19. By being pleased by his service, he will give him the training of divine weapons. On being pleased, a teacher teaches even his secret knowledge also to his disciple.
20. In the world, learning (knowledge) is acquired either by serving a teacher or by wealth or by teaching something in return. Apart from these three ways I do not see any fourth option. But among these three ways the first one is considered to be the best one.
21. Sage Paraśurāma, the son of sage Jamadagni, does not want wealth; and now nothing is left for him to be studied. Therefore he can be pleased by the service only. The service gives happiness only to all.
22. The king Śāntanu, having listened to and understood the proposal of the teacher of archery, peacefully and determinedly said–O teacher! By such a great advice you have bestowed blessings upon me immensely.
23. I thank you very much for making me alert by telling me an important fact which does no doubt dislike. The person like you is rare in this world.
24. Now I shall surely send my son Devavrata to sage Paraśurāma for his special training in the art of archery; and I am confident that my son will become the best among all the archers by pleasing that sage.
25. Sage Devala, having listened to the king’s decision and having got happy, went to his home. Then the king passed whole night by thinking of the same.
26. The next day King Śāntanu told his suggestions along with those of sage Devala to the prince Devavrata. Devavrata became so happy after listening it that he asked and prayed his father to send him quickly to the sage Paraśurāma.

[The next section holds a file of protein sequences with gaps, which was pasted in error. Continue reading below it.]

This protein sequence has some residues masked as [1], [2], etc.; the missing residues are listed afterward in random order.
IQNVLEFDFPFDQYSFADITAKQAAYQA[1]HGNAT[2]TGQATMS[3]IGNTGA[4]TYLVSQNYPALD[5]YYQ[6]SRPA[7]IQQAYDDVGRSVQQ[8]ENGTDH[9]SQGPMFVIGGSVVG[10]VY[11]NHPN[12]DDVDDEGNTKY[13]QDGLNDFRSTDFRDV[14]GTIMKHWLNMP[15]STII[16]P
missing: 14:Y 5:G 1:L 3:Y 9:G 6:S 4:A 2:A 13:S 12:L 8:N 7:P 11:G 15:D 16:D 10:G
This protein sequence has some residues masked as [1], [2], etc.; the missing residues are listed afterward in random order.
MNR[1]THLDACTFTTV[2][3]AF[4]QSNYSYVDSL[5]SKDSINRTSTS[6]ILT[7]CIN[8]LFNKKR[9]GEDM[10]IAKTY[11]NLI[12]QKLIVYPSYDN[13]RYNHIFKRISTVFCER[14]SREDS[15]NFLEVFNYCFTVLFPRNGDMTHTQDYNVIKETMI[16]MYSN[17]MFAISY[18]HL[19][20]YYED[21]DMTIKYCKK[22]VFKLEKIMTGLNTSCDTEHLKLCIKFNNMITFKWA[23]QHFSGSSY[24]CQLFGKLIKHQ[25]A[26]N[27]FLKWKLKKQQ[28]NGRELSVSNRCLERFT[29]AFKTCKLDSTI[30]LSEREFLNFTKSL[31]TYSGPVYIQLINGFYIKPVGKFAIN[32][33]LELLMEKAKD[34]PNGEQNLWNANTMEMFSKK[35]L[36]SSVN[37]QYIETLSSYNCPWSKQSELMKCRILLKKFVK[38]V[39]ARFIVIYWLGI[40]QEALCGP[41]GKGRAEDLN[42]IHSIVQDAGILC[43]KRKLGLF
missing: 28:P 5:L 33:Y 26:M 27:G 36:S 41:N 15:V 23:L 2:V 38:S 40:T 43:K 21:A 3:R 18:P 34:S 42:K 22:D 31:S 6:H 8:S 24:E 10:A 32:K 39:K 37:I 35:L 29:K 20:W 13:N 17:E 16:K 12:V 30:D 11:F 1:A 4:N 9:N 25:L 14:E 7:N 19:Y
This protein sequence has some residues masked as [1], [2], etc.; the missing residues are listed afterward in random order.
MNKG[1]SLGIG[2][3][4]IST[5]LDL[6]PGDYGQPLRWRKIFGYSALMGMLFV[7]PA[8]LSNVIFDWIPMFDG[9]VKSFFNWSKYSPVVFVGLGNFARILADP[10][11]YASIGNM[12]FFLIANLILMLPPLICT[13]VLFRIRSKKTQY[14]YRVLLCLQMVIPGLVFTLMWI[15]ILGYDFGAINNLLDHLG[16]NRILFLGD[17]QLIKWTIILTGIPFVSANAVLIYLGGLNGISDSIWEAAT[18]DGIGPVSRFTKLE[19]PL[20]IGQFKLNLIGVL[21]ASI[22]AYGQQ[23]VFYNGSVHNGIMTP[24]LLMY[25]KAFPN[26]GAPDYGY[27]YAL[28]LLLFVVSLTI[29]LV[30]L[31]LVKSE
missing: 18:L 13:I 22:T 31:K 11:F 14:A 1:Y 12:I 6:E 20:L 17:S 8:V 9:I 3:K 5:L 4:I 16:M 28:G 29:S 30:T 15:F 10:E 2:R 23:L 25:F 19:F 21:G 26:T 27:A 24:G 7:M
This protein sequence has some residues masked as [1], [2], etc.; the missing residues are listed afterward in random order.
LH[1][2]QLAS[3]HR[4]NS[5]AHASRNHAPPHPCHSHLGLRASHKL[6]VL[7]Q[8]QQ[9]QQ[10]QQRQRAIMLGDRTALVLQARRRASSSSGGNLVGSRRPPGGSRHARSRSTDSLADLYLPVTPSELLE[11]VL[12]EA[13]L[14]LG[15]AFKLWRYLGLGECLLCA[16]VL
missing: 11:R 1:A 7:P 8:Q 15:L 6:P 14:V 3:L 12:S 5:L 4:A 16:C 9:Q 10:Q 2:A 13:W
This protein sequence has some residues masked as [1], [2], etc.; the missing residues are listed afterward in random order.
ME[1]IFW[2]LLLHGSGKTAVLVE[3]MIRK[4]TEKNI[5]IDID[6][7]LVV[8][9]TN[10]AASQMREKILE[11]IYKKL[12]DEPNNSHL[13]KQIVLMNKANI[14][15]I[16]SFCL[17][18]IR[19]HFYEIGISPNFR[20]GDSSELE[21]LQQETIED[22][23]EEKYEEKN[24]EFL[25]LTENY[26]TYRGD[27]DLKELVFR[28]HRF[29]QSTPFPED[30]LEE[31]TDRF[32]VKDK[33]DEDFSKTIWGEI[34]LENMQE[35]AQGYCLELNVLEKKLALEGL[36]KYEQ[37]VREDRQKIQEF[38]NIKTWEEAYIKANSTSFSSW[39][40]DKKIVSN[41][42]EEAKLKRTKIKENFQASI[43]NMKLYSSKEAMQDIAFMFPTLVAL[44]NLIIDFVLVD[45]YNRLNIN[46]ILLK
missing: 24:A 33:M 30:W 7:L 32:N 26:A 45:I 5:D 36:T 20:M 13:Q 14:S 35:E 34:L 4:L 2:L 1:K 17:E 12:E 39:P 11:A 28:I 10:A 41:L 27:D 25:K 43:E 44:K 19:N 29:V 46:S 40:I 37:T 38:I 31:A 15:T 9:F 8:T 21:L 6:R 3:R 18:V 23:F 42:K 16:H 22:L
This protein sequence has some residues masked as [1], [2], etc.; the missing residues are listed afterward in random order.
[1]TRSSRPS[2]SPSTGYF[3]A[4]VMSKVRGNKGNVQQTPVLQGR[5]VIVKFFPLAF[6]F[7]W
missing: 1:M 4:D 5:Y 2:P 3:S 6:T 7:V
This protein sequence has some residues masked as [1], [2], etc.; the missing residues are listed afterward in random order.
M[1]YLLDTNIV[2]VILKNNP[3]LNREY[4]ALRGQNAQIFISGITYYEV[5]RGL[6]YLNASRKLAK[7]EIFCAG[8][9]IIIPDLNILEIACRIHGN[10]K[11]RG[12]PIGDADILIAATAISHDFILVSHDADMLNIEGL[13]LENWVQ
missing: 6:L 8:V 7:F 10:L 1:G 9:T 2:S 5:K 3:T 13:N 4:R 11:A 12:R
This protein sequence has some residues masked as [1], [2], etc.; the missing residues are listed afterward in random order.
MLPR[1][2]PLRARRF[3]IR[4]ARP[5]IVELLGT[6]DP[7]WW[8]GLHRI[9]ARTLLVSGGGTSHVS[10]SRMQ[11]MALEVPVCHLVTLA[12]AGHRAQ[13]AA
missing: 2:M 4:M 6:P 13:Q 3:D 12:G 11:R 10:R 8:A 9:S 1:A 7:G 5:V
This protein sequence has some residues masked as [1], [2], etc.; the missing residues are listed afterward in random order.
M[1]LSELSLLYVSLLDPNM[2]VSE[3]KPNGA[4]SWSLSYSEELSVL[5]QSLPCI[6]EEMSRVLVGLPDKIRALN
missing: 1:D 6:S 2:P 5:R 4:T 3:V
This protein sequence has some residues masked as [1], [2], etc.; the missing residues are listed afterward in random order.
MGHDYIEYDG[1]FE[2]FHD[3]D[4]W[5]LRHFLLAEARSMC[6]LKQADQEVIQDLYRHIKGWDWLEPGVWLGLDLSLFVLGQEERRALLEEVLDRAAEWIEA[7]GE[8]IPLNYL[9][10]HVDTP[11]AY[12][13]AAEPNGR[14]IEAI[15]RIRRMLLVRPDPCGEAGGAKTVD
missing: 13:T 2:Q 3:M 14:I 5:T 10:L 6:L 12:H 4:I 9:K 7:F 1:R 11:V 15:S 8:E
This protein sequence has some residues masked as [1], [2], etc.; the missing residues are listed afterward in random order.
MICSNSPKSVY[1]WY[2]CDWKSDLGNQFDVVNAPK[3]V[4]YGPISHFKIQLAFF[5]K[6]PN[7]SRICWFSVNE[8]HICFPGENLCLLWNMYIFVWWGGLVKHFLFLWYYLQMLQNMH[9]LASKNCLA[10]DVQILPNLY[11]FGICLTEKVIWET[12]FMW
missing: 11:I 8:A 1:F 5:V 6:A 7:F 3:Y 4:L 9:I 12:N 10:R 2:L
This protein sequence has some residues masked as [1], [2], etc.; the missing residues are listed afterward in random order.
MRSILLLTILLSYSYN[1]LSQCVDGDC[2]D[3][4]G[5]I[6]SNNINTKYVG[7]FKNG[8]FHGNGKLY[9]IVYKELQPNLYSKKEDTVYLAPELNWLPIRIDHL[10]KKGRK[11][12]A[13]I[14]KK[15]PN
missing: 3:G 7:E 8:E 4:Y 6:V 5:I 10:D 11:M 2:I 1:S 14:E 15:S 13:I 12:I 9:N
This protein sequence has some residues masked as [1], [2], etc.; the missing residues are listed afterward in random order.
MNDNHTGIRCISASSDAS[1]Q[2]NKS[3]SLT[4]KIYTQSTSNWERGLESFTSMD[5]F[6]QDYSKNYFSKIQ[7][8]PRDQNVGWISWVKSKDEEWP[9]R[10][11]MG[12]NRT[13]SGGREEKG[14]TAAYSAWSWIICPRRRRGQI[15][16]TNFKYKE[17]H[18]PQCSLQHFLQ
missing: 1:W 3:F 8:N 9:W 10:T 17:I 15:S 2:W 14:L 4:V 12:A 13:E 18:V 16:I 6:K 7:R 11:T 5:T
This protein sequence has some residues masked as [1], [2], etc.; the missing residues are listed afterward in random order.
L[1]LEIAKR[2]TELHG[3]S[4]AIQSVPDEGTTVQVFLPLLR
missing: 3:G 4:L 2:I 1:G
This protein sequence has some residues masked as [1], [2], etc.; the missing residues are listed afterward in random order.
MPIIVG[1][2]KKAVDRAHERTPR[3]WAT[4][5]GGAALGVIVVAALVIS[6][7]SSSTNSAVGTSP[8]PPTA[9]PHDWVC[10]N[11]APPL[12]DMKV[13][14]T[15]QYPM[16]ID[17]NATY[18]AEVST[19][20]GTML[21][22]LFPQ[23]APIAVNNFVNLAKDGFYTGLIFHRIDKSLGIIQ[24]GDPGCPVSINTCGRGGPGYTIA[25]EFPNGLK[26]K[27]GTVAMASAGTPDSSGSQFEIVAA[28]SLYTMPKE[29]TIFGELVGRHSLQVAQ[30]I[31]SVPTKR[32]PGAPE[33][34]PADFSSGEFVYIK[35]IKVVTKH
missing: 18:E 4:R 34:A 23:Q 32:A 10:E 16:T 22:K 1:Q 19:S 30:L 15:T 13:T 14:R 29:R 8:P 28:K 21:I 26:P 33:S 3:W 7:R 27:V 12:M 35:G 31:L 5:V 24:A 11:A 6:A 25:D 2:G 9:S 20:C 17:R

27. Prince Devavrata, being sent by his father in auspicious time, having the desire of acquiring the knowledge, being extremely happy for this opportunity and having climbed on the chariot, left to reach near sage Paraśurāma.
28. Without seeing his teacher Paraśurāma but with faith in his heart, having the desire to serve him fully and with the wish to learn the art of archery from him, prince started his journey towards south direction.
29-30. Prince Devavrata reached near to the mountain Mahendra alike he reached to his desired goal, becoming happy by looking at the beauty of farms of wheat somewhere, looking at the forest of honey, somewhere, looking at the forest of oranges somewhere, visiting or seeing the different parts of country India and praising its (India’s) beauty from the core of his heart.
31. A beautiful river with clean water was flowing in the foothill of that mountain. Due to the singing of birds on its bank, it was looking like standing to welcome the prince.
32. By taking bath in the sacred water of that river, the prince immediately forgot all his fatigue. By being in contact with ascetic people even nonliving objects too start following altruism.
33. The prince, understanding the possibility of sage Paraśurāma’s hermitage to be nearby only, sent back his chariot with the charioteer and continued his journey on his feet.
34. With the singing of the birds and with the flowers falling from trees, that mountain Mahendra by name welcomed the prince.
35. Because of fallen leaves, pollens and flowers the earth was looking so beautiful like that was covered by a big carpet. The union of shade and sunlight was removing the pain of cold and heat.